In a recent worldwide broadcast to youth ages 12 to 18, Russell M. Nelson, president of The Church of Jesus Christ of Latter-day Saints, challenged teens to put down their phones and put aside social media in order to focus on living healthy lives and pursuing more spiritual matters.
In his address, he specifically asked the youth to “take a break from fake” with a 7-day social media fast–a piece of advice relevant to people of all ages. Below is an excerpt from President Nelson’s speech:
“I acknowledge that there are positives about social media. But if you are paying more attention to feeds from social media than you are to the whisperings of the Spirit, then you are putting yourself at spiritual risk—as well as the risk of experiencing intense loneliness and depression. You and I both know youth who have been influenced through social media to do and say things that they never would do or say in person. Bullying is one example.
Another downside of social media is that it creates a false reality. Everyone posts their most fun, adventurous, and exciting pictures, which create the erroneous impression that everyone except you is leading a fun, adventurous, and exciting life. Much of what appears in your various social media feeds is distorted, if not fake. So give yourself a seven-day break from fake!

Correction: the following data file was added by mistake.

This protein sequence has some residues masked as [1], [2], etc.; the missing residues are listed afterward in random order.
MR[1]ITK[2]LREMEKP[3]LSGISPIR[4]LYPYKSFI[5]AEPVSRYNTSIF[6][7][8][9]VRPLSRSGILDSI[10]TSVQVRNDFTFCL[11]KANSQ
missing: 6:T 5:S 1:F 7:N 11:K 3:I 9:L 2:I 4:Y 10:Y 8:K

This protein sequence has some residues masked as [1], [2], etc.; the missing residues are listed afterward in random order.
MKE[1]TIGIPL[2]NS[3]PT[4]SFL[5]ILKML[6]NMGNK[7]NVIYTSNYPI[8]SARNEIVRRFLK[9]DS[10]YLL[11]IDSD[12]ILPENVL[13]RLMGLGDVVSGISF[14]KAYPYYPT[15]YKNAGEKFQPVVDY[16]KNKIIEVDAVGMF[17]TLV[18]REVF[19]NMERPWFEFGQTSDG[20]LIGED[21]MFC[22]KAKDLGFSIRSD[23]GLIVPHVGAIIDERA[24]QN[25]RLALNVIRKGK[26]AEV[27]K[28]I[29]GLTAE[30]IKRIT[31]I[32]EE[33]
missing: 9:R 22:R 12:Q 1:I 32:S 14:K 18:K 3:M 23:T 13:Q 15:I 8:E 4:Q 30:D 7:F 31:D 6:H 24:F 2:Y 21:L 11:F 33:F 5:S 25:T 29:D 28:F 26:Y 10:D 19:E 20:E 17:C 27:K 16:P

Choose seven consecutive days and go for it! See if you notice any difference in how you feel and what you think, and even how you think, during those seven days. After seven days, notice if there are some things you want to stop doing and some things you now want to start doing.”
I have been thinking a lot about this topic lately. We can definitely #UseTech4Good! But around here, we’re also big fans of Screen Free Week. Isn’t it ironic that sometimes we humans just need to unplug in order to recharge?
We heard similar advice from Laura Welch, a speaker at the SVU Mothers’ retreat just a few weeks ago. She asked us, “if you had a friend that was always making you feel bad about yourself, reminding you that your’e not good enough, not pretty enough, not organized enough, that you’re family is not perfect enough … wouldn’t you get away from them? Would you carry them around with you in your pocket all the time? Why do we stay on social media when we start feeling this way? Why don’t we just take a break?”
What about you? How do you feel about social media? How do you think social media affects your kids? We’d love to hear your thoughts in the comments section.
Tick Tock Goes the Social Media Clock: Finding Balance Between Social Media & Family Time
Image: Russell M. Nelson and his wife (from KSL.com)